Global solutions in a G-0 world

As discussed in our podcast, Ian Bremmer calls this a G-0 world – a world in which global leadership is notable through its absence and in which every nation increasingly fights for itself. It is beyond any doubt a problematic world, in which some of the most vulnerable societies will be made even worse off and in which the protection of values is preconditioned upon their relevance to national interests. It also raises an important question: how can we deal with global challenges in the absence of global solutions?

The answer is that solutions must be smaller – that the great cannot be enemy of the good. In the absence of a global Leviathan, states will have to come together in coalitions of the willing to address and manage global problems. Growth is not a sufficient but still a necessary condition for solving today’s global unemployment challenge and few things seem to be as conducive to growth as international trade. Doha as a truly global solution has failed, but the Trans-Pacific Partnership, a US led trade agreement that would account for 40% of world GDP, is on track to being completed. The failure of Rio+20 on the political front has revealed that against the background of imminent economic and financial crisis, global priorities have shifted away from environmental issues, such as climate change, but the European Union’s Emissions Trading Scheme, an initiative of a political community that represents less 25% of world GDP and not even than 7.5% of the world population, will force airlines worldwide to pay their share for environmental pollution.

Are we falling into Hobbes’ prediction?

States are in many ways like individuals: they have interests, values and the capacity for rational action and a global order, in which every state has to protect its own interest, can be subject to the same threats that Hobbes so powerfully described. In the coming years, nations will have to make tough choices to deal with mounting global challenges. They could choose to stand by each other and solve them in cooperation with as many allies as they can muster, or choose to ignore them, until the cost of inertia exceeds its benefits. Hobbes’ predictions are only as good as his judgement of individuals is true – it is up to us to prove him wrong.

Are we heading into a "Hobbesian" future? (Painting by Peter Paul Rubens, c. 1600, titled Battle of the Amazons. Source: Wikipaintings)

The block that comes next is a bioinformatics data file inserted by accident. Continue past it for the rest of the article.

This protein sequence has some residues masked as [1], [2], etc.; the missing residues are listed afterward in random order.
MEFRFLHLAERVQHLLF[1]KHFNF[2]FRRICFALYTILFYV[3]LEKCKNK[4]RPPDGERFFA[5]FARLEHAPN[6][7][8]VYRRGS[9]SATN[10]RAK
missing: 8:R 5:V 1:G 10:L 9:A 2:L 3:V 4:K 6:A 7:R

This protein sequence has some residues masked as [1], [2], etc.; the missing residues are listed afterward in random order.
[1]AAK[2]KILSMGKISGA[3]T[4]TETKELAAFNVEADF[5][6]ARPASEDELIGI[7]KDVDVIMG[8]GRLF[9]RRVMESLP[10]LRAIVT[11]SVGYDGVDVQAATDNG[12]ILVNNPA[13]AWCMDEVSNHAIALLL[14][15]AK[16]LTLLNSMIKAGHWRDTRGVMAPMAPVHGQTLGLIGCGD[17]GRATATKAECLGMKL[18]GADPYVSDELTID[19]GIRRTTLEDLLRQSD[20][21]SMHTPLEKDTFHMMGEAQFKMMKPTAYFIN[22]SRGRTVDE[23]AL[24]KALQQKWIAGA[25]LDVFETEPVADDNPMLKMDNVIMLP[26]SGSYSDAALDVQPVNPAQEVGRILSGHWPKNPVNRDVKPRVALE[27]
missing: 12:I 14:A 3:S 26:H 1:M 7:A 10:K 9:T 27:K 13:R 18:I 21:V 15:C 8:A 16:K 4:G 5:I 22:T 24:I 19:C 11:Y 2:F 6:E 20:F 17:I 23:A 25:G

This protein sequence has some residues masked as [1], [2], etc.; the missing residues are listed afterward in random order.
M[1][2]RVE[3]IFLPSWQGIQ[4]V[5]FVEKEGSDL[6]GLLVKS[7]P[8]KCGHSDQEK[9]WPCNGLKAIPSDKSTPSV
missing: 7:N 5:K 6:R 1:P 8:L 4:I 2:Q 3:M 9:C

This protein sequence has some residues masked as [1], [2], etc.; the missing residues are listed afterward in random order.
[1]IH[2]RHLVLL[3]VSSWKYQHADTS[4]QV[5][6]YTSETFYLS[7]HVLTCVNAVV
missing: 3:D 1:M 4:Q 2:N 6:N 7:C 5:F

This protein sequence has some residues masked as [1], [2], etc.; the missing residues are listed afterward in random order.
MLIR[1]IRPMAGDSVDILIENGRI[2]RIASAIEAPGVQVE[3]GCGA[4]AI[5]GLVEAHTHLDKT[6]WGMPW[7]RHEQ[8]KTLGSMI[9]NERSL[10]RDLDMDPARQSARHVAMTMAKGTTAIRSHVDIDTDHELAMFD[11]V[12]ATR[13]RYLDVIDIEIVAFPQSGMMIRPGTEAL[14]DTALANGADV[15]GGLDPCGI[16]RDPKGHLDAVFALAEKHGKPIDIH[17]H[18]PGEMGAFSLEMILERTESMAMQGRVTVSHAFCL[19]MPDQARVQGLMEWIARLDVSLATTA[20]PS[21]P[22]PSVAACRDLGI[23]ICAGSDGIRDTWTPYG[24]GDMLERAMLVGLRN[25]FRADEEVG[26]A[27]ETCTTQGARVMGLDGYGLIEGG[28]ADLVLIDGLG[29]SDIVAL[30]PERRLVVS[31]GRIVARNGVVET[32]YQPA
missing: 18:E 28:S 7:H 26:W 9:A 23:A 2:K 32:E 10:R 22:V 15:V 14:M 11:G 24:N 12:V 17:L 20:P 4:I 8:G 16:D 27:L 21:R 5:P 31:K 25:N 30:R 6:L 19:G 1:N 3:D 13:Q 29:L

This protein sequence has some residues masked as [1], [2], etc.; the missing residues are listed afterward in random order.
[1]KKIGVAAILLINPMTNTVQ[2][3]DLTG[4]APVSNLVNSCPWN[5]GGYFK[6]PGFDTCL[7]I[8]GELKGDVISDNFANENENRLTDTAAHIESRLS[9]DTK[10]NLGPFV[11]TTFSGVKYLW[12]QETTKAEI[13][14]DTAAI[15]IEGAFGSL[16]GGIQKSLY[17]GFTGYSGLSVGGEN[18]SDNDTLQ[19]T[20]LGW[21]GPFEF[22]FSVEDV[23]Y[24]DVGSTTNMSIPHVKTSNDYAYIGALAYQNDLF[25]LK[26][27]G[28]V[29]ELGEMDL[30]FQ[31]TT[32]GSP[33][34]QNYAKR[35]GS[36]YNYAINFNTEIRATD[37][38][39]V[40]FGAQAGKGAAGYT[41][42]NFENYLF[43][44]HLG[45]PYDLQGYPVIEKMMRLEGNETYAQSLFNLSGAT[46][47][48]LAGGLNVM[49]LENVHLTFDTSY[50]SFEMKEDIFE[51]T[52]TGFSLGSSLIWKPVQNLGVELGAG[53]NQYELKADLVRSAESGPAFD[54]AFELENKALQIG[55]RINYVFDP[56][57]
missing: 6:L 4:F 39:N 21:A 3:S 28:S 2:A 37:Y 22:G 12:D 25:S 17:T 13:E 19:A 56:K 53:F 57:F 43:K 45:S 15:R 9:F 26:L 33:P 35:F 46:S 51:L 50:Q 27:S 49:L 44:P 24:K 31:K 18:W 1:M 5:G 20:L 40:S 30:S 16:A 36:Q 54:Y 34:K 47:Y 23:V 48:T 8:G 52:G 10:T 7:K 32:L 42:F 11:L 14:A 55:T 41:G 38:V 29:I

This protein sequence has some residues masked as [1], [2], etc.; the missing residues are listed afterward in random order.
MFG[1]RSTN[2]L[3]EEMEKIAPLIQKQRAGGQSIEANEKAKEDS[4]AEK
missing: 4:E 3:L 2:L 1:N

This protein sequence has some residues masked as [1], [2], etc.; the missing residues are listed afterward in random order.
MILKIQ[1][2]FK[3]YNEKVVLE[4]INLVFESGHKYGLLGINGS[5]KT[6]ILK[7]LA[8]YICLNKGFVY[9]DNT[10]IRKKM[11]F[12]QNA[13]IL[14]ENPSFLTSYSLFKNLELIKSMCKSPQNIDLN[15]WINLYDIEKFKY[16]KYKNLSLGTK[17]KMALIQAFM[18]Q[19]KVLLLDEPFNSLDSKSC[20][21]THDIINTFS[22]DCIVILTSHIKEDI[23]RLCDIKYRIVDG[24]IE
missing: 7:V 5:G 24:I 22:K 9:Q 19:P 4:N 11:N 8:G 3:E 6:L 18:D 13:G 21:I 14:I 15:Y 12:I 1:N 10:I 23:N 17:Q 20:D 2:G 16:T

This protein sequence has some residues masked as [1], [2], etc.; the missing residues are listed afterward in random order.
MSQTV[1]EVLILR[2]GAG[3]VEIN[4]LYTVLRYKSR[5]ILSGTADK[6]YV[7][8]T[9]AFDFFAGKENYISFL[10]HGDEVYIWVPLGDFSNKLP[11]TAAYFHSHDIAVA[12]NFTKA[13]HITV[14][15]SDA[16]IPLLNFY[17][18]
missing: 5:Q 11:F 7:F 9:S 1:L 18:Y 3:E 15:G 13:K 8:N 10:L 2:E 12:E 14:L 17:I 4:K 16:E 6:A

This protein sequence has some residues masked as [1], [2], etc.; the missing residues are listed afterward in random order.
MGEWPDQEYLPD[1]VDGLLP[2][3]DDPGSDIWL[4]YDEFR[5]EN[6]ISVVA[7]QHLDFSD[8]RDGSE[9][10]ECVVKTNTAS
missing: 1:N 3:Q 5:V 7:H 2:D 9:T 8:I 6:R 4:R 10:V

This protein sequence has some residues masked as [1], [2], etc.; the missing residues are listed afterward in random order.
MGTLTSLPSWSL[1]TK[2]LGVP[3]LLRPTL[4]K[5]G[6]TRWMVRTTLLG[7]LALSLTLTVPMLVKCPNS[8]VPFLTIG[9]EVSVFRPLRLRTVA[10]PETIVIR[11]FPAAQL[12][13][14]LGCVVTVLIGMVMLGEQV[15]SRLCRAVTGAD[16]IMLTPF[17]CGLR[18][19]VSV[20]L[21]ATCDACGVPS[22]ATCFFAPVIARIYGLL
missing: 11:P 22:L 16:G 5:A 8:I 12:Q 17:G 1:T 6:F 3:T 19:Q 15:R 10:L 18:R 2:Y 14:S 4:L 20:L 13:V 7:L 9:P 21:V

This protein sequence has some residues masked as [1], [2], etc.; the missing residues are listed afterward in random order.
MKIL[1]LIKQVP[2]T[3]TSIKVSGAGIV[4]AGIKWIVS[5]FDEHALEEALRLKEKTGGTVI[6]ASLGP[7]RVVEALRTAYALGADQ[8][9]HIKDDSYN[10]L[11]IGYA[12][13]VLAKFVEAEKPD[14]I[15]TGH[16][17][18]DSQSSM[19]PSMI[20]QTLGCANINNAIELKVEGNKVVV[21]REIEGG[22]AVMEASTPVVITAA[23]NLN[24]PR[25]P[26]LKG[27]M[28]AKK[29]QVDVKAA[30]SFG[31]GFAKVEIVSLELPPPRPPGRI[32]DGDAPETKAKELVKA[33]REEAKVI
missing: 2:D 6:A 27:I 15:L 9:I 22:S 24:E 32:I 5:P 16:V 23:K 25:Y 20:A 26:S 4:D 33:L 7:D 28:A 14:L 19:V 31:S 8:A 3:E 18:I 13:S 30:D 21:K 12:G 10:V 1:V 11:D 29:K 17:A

2 thoughts on “Global Leadership: The Tessellation of the Leviathan

  1. Hi Wlad, thanks for the great in-depth post.

    I think the challenge with having smaller, state based solution (or even states that come together through “coalition of the willing”) to global challenges such as climate change is that, it is effective up to a certain point. For ex, Obama just recently vetoed the EU’s aviation carbon tax.

    Are we not outdated in defining “actors” and “problem-solvers” by states when addressing global problems? From a geopolitical perspective, I guess this is what Ian Bremmer calls a G-0 world – and geopolitically, states of course matter to this day.

    I think how connected and networked we are today plays a huge role in addressing global concerns. For ex, in the US, it is impossible to get anything passed by the Congress on climate change. But look at Bill McKibben, who founded, which is now the world’s largest social movement that mobilizes action to address climate change (one of campaigns today holds the record of the most widespread day of political action). If I remember correctly, it just started with a couple of Middlebury students, a website, and Bill’s leadership.

    • Hey Sunmin, it’s absolutely correct to point out that some of the most important actions to address today’s challenges don’t originate in nation states anymore, but rather in NGOs, social movements and sometimes individuals. Moreover, even if governments arrived at an agreement, there’s no guarantee that this agreement would be accepted by the powerful NGO actors within a particular country, which again undermines the centrality of nation states (So for instance Greenpeace is headquartered in Amsterdam, but it’s hard to imagine how an agreement that the Netherlands as a country signed would be binding for an NGO such as Greenpeace). So I think it’s correct that our analysis of the world’s potential to solve global problems should not be exhausted by considerations for nation states.

      However, I think it’s not outdated to see governments as the central and most important actors to solving global problems. After all, government action is based (to a varying degree) on the preferences of a country’s citizenry. It is important to investigate how these preferences are formed and few would disagree that groups such as contribute significantly to shaping them, but at the end of the day, the goal of any movement or NGO is to translate its values into legislature that is backed by the full power of a nation state. Greenpeace for example might prevent some whales from being killed by fighting off fishermen with their own boats, but many more whales could be saved if the respective fishermen knew that they will be legally prosecuted and punished for their activities.